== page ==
I represent individuals before the UK extradition and immigration courts. They are bankers, business people and politicians who have fled persecution in Russia and Ukraine or face fabricated charges in their home country and face extradition or deportation and will often be tortured or put on show trial if we lose. Their opponents will deploy spies, who may pay visits to co-defendants in Russia for “psychological work” (aka torture). Sometimes the threat of torture or ruin against a person’s family is enough to make them confess to crimes they didn’t commit. I have seen family members of my clients issued with threats of explicit violence and the implicit destruction of their life. Outside their close relatives’ homes in Russia, cars have been set on fire. Violence and intimidation are part of the creed that permeates the country’s business and political rivalries.

As in McMafia, London has long played a bit part in these rivalries, but the UK government has been slow to act. In 2006, Alexander Litvinenko, a former Russian security agent turned defector, was killed in London using Polonium 210 – a radioactive substance put into a cup of tea. Although Russian state involvement was suspected from the beginning, the UK government tried to block certain material being released into the public domain, leading his family to complain that the UK’s relations with Russia were being put before the truth. In 2016, a decade after his death, the inquiry finally delivered its verdict: there was a “strong probability” Litvinenko was murdered on the personal orders of Vladimir Putin. Yet in the same breath as condemning the act, David Cameron’s spokeswoman said the UK would have to “weigh carefully” the incident against “the broader need to work with Russia on certain issues”.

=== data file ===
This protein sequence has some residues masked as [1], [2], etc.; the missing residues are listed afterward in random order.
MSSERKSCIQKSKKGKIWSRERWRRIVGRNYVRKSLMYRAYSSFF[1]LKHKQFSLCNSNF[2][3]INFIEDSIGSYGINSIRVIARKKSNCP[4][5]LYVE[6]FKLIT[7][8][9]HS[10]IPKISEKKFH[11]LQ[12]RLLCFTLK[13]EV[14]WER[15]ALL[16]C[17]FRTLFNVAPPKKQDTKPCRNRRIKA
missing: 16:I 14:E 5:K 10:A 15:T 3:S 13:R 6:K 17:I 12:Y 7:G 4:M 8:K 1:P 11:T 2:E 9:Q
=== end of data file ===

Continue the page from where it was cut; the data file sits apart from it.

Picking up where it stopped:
The government of Cameron’s successor has however been quick to use McMafia as a spring-board to publicise its new Unexplained Wealth Orders (UWO). These new investigatory powers are purportedly to be used to stop the likes of Alex from hiding money from the authorities. Anyone with over £50,000 of property who is politically exposed or suspected of a serious crime, will be forced to disclose the source of their wealth on request. While most British homeowners would own more than £50,000, the individuals are likely to be high profile politicians or under investigation already by the authorities. If they fail to respond punctually, they risk forfeiting their property.

The anti-corruption organisation Transparency International has long campaigned for such measures, highlighting cases such as the first family of Azerbaijan owning property in Hampstead or senior Russian politicians believed to own flats in Whitehall. Previously, confiscating hidden assets has been a lengthy and complex process: when the High Court confiscated an £11m London house belonging to a Kazakh dissident, the legal process took seven years.

The new Unexplained Wealth Orders mean that the onus is shifted to the owner of the property to prove legitimacy and the origin of the wealth. The authorities will have much greater power to investigate where finance and investment originated. But in order for them to work effectively, they will have to be backed up by expert prosecutors. The government still has a long way to go before it makes London a less attractive place to hide money.

Ben Keith is a barrister at 5 St Andrew’s Hill specialising in extradition, immigration, serious fraud, human rights and public law.